Gold Market Up on Euro Ruling, Eyeing Fed
Posted by Adam King on September 12, 2012
September 12, 2012 – The metals and the oil markets rallied on Wednesday, as crude gained for a fifth-straight day and gold hit six-month highs, fueled by the German Constitutional Court’s approval of a Eurozone bailout fund and by expectations of more monetary easing from the U.S. central bank, the Federal Reserve.
Platinum also made new highs since early April amidst new concern about spreading labor unrest in South Africa, the largest producer of the metal on the planet.
The German Constitutional Court ruling is viewed as a signal the bloc is taking steps to tackle its significant debt crisis. The German backing of the 700 billion euro European Stability Mechanism is a sign there is more cohesion between European leaders than there possibly has been in recent months. Several public statements made by European Central Bank President Mario Draghi as well as German Chancellor Angela Merkel indicated disagreement between European heads. While the ESM has yet to take any effect, the bitter rivalries that had developed in the European bloc appear to have taken a backseat to the need to meaningfully resolve the debt crisis.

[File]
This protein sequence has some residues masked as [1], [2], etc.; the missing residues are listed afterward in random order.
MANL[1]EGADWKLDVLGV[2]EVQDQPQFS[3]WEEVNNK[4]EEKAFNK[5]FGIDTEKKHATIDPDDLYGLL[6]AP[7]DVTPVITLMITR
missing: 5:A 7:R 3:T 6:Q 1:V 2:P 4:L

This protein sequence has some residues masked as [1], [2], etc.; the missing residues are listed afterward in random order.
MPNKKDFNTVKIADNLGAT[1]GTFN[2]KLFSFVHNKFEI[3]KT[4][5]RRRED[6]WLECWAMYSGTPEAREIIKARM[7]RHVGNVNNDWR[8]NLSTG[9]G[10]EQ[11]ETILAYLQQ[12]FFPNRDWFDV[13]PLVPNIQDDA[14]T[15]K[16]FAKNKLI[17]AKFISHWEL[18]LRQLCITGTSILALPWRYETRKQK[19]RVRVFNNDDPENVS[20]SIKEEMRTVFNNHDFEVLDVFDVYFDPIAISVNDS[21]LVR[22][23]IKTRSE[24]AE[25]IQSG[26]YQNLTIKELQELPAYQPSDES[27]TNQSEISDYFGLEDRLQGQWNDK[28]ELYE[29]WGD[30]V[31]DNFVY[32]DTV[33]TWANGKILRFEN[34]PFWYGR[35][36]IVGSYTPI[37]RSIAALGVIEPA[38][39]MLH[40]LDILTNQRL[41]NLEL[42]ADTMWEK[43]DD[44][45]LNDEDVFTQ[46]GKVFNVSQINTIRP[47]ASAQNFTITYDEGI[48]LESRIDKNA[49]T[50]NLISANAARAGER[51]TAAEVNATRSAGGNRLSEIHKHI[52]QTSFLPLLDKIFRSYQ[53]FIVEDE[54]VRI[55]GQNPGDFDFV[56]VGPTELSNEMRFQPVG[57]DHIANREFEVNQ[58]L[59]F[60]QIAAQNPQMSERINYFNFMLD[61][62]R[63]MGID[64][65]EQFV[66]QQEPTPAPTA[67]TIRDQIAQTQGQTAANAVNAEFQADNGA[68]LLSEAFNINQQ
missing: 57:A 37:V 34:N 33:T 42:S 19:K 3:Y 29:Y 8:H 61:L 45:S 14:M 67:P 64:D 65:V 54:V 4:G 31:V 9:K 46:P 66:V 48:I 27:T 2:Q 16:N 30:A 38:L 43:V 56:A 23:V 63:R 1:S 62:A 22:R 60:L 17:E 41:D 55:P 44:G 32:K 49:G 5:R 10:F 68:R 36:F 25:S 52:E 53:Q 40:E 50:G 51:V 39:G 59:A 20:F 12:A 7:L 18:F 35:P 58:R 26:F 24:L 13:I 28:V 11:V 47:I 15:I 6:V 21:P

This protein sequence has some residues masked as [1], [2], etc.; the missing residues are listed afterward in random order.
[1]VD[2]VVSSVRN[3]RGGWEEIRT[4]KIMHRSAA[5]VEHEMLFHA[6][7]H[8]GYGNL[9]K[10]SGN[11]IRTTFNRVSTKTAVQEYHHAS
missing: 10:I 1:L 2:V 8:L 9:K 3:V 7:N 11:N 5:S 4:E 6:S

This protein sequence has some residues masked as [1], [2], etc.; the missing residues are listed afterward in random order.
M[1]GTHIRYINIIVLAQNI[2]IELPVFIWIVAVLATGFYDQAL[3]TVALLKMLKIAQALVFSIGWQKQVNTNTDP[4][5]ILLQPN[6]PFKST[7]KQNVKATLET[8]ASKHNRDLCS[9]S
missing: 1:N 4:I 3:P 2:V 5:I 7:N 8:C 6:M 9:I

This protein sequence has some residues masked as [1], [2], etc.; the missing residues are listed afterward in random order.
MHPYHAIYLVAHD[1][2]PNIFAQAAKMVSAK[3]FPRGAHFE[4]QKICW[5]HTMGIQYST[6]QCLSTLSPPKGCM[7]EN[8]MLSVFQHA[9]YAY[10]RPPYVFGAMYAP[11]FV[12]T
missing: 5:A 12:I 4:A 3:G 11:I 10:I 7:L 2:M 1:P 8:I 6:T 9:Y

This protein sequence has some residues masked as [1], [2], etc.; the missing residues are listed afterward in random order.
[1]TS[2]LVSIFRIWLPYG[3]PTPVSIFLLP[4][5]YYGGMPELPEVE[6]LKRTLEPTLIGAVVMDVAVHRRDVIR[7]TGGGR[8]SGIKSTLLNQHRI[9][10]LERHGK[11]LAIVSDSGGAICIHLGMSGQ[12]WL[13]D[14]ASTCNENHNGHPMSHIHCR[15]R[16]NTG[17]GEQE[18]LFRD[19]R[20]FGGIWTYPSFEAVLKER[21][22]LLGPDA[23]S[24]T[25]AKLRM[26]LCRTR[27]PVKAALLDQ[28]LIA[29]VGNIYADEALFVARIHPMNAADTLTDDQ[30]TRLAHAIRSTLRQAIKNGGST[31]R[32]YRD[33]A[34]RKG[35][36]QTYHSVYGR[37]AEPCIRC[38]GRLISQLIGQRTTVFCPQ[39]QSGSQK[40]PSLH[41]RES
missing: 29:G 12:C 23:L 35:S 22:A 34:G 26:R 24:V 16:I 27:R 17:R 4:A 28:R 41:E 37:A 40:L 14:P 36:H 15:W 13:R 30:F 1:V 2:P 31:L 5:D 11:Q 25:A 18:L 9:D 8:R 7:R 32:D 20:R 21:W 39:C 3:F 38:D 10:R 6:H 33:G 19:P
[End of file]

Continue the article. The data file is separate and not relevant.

Markets are also eagerly anticipating the results of the Federal Open Markets Committee meeting, which is occurring now. At the conclusion of the meeting, Fed Chairman Ben Bernanke will appear at a press conference to announce the results. Many are expecting some form of stimulus and the commodity markets appear to be benefitting from the expectation.
Gabriel Garcin, a portfolio manager at Europanel Research & Alternative Asset Management in Paris, sees the dynamic as a recurrent one. The question is whether there will be quantitative easing or not and he sees the measures, if they are taken, as pushing up prices in markets. It would also change the drivers in commodity markets, in his view, from a supply demand fundamental to a risk-on, buyer’s market.
Gold shot to $1,746.20, the strongest gain in the metal in six months. The precious metal has risen twice as many days as it has not in the current calendar month.
Spot platinum and the metal’s price in South African rand have reached multi-month highs on the spreading civil unrest in the resource-rich country that accounts for around 80 percent of global output. From an isolated incident at Lonmin’s central mine, violence has spread to mines throughout the country, sparking multiple strikes in solidarity with the mine workers.
The spot price of platinum has risen nearly 20 percent since the strike at the Lonmin mine left 44 dead and dozens injured last month during skirmishes between police and workers.
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